Wednesday, March 12, 2008

Wrenching On

“… but my husband has Alzheimer’s, he’s confused at the best of times. He barely recognizes me and I visit every day!”

“Sorry ma’am, the centre is closed, the quarantine is for ten days. No visits allowed by anyone. Again, I’m sorry, there can be no exception.”

“Oh my god, he won’t even recognize me anymore!”

Now this is what I call a gut wrenching exchange.

2 weeks ago, a bout of influenza broke out at my missus’ health care centre. We’re still unsure how it got in. Probably a hapless visitor but no one can be sure. Most of the employees already had their vaccine, but as sometimes happens in this environment the virus got in anyway.

This made the local newspaper and there was a blurb on TV about it. Quarantining a long-term health-care centre is definitely news worthy.

For influenza, the standard lock-down is ten days after the last occurrence of symptoms. This means no family or friends get to visit, the staff is on high-contagion protocol, and everyone in the building is started on anti-viral medications.

This is a truly horrible time for the residents, as they are alone, sickly and some even pass away from such severe strain on their already frail systems.

It's also just as devastating to loved ones who cannot visit, as the conversation above can attest. Even for the physically healthy residents, who will pull through the infection, the collateral damage can still be severe beyond understanding.

The call for the quarantine is not taken lightly. It is a matter of process established to reduce pain and suffering and ultimately save lives. Nevertheless, as with all absolute procedures, there are always difficulties.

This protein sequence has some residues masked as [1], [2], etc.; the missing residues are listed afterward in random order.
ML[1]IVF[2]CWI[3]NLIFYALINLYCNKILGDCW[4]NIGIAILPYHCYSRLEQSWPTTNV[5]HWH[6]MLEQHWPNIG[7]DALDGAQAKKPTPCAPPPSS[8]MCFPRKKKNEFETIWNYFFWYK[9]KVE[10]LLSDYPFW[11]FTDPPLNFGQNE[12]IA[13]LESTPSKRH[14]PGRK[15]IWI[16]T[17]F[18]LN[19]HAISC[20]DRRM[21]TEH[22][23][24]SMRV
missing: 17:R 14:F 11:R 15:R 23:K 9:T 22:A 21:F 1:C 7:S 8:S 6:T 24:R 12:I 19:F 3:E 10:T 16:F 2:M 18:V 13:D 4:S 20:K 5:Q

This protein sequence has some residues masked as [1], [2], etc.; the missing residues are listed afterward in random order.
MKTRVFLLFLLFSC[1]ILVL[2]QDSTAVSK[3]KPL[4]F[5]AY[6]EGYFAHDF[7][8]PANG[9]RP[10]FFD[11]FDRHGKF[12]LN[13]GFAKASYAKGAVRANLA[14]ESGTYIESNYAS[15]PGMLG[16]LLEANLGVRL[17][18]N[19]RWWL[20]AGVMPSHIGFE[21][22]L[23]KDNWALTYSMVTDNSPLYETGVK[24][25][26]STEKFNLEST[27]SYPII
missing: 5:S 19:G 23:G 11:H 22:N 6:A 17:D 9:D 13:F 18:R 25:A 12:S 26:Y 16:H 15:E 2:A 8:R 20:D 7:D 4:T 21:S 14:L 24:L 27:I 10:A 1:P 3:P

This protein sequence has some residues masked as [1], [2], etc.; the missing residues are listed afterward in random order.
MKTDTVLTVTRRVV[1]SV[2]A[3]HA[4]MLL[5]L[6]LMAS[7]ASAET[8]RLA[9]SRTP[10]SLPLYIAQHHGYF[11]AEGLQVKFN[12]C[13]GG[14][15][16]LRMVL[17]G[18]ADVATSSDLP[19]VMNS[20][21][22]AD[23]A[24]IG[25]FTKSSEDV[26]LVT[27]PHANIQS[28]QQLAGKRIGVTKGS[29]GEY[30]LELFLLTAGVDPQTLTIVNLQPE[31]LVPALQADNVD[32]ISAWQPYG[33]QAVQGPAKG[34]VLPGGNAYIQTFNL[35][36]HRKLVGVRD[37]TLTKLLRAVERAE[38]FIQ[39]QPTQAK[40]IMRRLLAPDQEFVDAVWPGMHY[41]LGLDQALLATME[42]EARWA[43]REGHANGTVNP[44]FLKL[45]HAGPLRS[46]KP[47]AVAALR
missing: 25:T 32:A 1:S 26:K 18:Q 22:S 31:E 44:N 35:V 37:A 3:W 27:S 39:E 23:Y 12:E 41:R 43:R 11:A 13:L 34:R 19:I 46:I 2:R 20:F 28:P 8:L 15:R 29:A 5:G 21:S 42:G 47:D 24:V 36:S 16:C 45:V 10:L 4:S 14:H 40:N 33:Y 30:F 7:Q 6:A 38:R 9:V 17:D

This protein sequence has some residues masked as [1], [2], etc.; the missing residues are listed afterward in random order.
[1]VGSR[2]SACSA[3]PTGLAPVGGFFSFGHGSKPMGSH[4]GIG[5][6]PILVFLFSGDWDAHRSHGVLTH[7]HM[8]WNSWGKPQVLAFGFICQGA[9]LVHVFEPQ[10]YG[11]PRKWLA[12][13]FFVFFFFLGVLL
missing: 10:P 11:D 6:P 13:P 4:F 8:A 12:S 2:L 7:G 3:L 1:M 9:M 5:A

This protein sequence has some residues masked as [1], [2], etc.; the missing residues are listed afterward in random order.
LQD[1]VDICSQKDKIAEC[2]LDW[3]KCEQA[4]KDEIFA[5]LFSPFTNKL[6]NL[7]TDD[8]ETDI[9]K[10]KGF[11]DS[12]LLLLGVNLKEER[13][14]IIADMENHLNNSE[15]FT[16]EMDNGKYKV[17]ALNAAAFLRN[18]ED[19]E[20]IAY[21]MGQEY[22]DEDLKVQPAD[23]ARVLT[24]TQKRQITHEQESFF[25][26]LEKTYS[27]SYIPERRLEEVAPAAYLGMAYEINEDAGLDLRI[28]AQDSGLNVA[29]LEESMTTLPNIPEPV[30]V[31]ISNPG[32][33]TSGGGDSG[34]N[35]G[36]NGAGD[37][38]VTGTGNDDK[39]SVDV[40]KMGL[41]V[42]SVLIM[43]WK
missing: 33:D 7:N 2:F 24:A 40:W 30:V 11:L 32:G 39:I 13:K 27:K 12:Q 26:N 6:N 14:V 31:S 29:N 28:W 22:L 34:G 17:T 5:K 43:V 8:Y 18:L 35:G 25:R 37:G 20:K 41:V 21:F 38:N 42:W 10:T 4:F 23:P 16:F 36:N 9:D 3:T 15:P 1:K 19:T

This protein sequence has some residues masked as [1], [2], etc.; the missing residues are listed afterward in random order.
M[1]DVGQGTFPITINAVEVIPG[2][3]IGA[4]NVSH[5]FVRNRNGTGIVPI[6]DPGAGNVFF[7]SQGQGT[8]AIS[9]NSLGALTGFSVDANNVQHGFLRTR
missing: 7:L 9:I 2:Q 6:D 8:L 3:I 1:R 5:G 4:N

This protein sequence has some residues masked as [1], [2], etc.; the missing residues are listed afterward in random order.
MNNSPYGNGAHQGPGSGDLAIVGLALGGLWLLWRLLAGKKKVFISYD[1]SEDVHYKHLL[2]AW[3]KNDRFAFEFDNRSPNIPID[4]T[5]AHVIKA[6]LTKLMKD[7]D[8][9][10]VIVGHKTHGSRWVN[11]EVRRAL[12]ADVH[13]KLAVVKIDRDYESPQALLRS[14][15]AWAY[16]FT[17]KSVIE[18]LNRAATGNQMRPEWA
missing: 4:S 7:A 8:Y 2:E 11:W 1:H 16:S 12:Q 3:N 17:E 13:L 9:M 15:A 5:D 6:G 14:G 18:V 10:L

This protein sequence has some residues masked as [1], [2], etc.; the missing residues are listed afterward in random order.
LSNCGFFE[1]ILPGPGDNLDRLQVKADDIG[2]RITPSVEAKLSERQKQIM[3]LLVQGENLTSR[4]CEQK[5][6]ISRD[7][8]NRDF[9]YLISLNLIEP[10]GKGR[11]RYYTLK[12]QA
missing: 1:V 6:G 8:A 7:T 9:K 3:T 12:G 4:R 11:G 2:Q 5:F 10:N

Enforcing quarantine is atrocious for any care-giver. Nurses, nurse’s aids, care staff, all these people’s entire reason for being there is to provide a quality of life! Yet the lesser of two evils still cuts deep into their fibre.

Not for the faint of heart, as my own was shattered when hearing this story.

The ten days came and went, without further outbreak of symptoms. Once again, management, staff and supporting crews pulled out the stops to quell the spread, at greatly reduced numbers, and at much higher than normal care levels. Some of them contracted the flu as well as were sent home as per protocol… and given the shabby state of the health-care system and limited call-out lists, they could not be replaced!

So keep in mind they have a greatly increased workload, but they pull together, going above and beyond what anyone could conscionably expect.

This allowed one nurse, of the very few, to take some time to talk to our Alzheimer’s ridden husband every day.

She used the same tone of voice she’d seen his wife use.

She would put fresh grapes in his hand the very same way his wife did, one at a time.

She held the phone receiver to his ear every day when his wife called so that he could hear his wife’s voice for a few minutes.

Heroes, all of them really... I just don’t consider this being anything less.

Oh, and yes, he did remember his wife.


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